And so we frolicked about in the snow for a bit as lovers too and then all went to explore the township. As you can guess, there’s not all that much going on here, but that was part of it’s charm. I absolutely loved walking the length of it’s single main strip, in the snow, amongst the Noboribetsu lights in it’s wintery night. It’s just so romantic. The whole ambience of it was almost palpable. I wish I could have captured how I felt, bottled it up, and put it on my shelf. It had that romantic small town rustic charm. It probably wouldn’t have been the same in the summer. Again, I love snow.
There wasn’t all that much here except souvenir shops and a small number of eating establishments. Like I said it’s a very sleepy place. We just wondered around and bought some random snacks and explored some random shops. One interesting thing I noticed is that a few of the hops had strange little snowmen out the front of the place. Don’t know if that has any special cultural significance, or they just like snowmen with abstract faces. I think we spent just over an hour pottering around before the hotel driver picked us back up at the appointed time.
When we arrived back at the hotel, we decided to go for what they called a Bedrock Spa I believe. We had no idea what it was, turns out it was just a slack of heated rock in a heated room on which you lie on. Just think of it as like a sauna but you’re laying on your back. You have an hourglass which use you to keep track of the time. I’m not a huge fan of sauna’s in general, ergo, I wasn’t a huge fan of this. We stayed for about 10mins before getting kinda bored… and hot… and the just messed around in the room. Well I messed around anyway, climbing out the window and trampling around in the snow. Not very pleasant when you’re wearing slippers and walking in snow up to your calves. Also not very pleasant when I trudged snow back in and all over the floor of the room 😛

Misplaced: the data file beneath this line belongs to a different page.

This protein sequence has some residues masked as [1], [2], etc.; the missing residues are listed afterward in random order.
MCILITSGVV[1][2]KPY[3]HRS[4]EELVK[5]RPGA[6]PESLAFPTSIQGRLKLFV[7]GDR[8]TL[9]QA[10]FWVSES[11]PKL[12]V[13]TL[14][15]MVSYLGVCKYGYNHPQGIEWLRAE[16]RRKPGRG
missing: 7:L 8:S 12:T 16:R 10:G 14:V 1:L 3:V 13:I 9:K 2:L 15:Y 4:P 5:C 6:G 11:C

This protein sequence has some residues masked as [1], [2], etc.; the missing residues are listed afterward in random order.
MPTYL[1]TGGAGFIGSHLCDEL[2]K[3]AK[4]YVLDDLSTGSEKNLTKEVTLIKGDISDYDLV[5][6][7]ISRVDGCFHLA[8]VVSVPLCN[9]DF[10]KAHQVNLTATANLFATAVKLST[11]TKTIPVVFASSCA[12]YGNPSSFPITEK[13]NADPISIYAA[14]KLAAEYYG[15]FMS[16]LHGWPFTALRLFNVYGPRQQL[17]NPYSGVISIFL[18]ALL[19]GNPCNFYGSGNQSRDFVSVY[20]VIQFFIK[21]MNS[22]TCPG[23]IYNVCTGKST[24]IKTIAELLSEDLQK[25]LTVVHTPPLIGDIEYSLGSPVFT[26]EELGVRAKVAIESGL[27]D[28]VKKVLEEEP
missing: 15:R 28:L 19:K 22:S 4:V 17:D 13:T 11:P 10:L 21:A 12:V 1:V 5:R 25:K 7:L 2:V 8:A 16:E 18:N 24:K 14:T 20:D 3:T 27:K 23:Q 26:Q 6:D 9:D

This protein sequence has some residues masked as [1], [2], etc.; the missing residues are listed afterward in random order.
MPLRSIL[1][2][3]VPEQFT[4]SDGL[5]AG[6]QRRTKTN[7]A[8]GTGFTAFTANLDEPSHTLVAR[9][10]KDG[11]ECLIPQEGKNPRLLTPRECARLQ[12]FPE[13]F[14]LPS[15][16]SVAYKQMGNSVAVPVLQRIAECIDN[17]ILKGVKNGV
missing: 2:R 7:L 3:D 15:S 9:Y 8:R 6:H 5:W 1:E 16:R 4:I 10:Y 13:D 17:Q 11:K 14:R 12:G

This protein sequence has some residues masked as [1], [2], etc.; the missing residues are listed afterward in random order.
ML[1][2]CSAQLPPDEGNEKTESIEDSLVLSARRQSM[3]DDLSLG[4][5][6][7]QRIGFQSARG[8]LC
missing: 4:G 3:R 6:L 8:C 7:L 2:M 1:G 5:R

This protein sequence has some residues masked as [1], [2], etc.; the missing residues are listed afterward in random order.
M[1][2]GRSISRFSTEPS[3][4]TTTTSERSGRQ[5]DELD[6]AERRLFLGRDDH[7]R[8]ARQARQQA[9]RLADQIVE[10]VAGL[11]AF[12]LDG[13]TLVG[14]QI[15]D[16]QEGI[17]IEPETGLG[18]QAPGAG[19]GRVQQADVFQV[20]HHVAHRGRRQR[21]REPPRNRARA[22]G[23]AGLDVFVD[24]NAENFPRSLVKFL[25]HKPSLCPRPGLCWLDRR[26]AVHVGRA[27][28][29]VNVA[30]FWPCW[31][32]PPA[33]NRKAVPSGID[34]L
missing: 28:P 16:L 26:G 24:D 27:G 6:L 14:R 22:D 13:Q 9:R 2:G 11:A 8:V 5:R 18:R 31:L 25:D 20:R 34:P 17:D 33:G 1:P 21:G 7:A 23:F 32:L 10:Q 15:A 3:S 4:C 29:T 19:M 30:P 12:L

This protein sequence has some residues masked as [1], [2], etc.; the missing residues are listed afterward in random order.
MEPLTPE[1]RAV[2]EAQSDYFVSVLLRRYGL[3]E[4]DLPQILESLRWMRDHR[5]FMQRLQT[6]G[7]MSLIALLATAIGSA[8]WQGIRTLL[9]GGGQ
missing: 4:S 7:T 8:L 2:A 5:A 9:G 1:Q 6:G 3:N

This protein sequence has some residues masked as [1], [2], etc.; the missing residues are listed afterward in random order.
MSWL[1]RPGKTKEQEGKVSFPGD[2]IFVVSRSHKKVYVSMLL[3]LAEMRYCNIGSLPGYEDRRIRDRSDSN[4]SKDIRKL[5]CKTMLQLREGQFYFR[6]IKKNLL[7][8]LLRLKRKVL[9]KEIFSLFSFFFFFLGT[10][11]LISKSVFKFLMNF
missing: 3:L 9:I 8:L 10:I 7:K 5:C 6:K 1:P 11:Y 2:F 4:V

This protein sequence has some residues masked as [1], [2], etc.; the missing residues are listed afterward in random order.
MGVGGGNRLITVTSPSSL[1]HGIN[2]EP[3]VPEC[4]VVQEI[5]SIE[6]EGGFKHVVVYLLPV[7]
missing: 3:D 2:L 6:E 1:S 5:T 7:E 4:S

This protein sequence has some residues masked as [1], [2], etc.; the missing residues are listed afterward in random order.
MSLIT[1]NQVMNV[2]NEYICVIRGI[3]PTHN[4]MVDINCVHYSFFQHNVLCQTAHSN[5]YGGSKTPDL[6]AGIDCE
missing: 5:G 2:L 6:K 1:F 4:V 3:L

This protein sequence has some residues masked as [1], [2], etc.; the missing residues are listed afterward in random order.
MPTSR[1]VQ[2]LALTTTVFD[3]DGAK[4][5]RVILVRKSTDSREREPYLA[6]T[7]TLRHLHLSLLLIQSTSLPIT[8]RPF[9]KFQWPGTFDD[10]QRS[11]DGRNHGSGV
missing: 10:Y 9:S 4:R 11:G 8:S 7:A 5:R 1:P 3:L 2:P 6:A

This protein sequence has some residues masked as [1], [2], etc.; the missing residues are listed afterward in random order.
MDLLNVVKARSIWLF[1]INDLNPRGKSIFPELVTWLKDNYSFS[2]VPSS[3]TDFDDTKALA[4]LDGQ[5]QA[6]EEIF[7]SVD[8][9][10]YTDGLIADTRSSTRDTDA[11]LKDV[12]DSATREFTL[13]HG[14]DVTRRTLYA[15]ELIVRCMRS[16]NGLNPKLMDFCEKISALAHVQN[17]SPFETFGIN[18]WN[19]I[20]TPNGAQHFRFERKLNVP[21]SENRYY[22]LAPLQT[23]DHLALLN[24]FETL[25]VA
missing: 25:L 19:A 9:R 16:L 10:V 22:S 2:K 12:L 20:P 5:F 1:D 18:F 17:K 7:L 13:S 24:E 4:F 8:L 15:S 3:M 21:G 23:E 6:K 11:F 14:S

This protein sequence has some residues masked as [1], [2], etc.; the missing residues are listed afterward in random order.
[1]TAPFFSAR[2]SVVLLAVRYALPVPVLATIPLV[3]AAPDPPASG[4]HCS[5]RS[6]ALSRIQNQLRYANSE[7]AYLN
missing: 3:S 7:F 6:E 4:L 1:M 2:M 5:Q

After this, we were famished and time for dinner it was. We didn’t have dinner in town because the accommodation already included dinner with the nights stay.
Dinner was a fancy degustation affair. The degustation menu was in Japanese and so I have NFI what everything specifically was. On the plus side, the waitress serving us spoke perfect English and so, at the time, we knew what everything was. They also had this cool eye dropper thing for soy sauce delivery, never seen that before. Pretty cool. Dinner was very enjoyable and quite different from all the traditional style Japanese food that we’ve had prior to this. Cept’ for the sashimi of course.
It looks quite little but like most degustation, it proved to be a lot more filling than it actually looked.
And after dinner we checked out the outdoor hot spring. Initially I didn’t plan to go, but after checking it out I changed my mind. It just looked like it would be a fantastic experience. Out there, amongst the snow with more still falling on you, completely immersed in the divine warmth that is granting you immunity from the snowy winter chill. And it looked to be pretty empty and so the chance of eyeballing random Japanese penis was at a minimum, so much so that I felt confident enough to take my camera in there.
Now I will admit, I have a slight phobia when it comes to public nudity. It just makes me squirm and I don’t know why? Repressed homosexual tendencies or because I have a tiny asian wang you say? Well FFFFFUUUUUU!!!!! Just kidding. Don’t know why, but I’m just not used to it. We never had any communal showers in school so it blame it on that. And the fact that the skin flute is the most hideous thing on Earth. The last time I had to tolerate high levels of male nudity was during my ice hockey days… *shudder*. Damn you shameless Canadians! Don’t just stand there trying to converse with me naked when I’m sitting down with my face just a foot away from your naked tool!
Thankfully, there were only a few people that came and left as I was in the tub. Which leads me to add that there’s an etiquette that has to be followed when you’re going to a hot spring. Firstly you have to take a shower before you enter, then you have to be naked when you do. The confusing thing for me was that there were these towels of various sizes for you to use before you enter, and I had no idea what to do with them. I only realised after that the small towels were for covering your modesty, of manly bits if you will! I thought they were there for sponging water on your face! *facepalm*
So whilst everyone was walking in and out with these little squares of cloth covering their privates, I was the only noob that did so with this big massive bath towel wrapped around my waist. Oh well, live and learn. Another thing is that the springs are not mixed genders, and so the males and females are separated. That sucks because you can’t get to enjoy the wonderful experience with your significant other. Understandable I guess as it keeps the water cleaner that way… 😛
Anyway, I’ll get to bear and ninja park in the next post.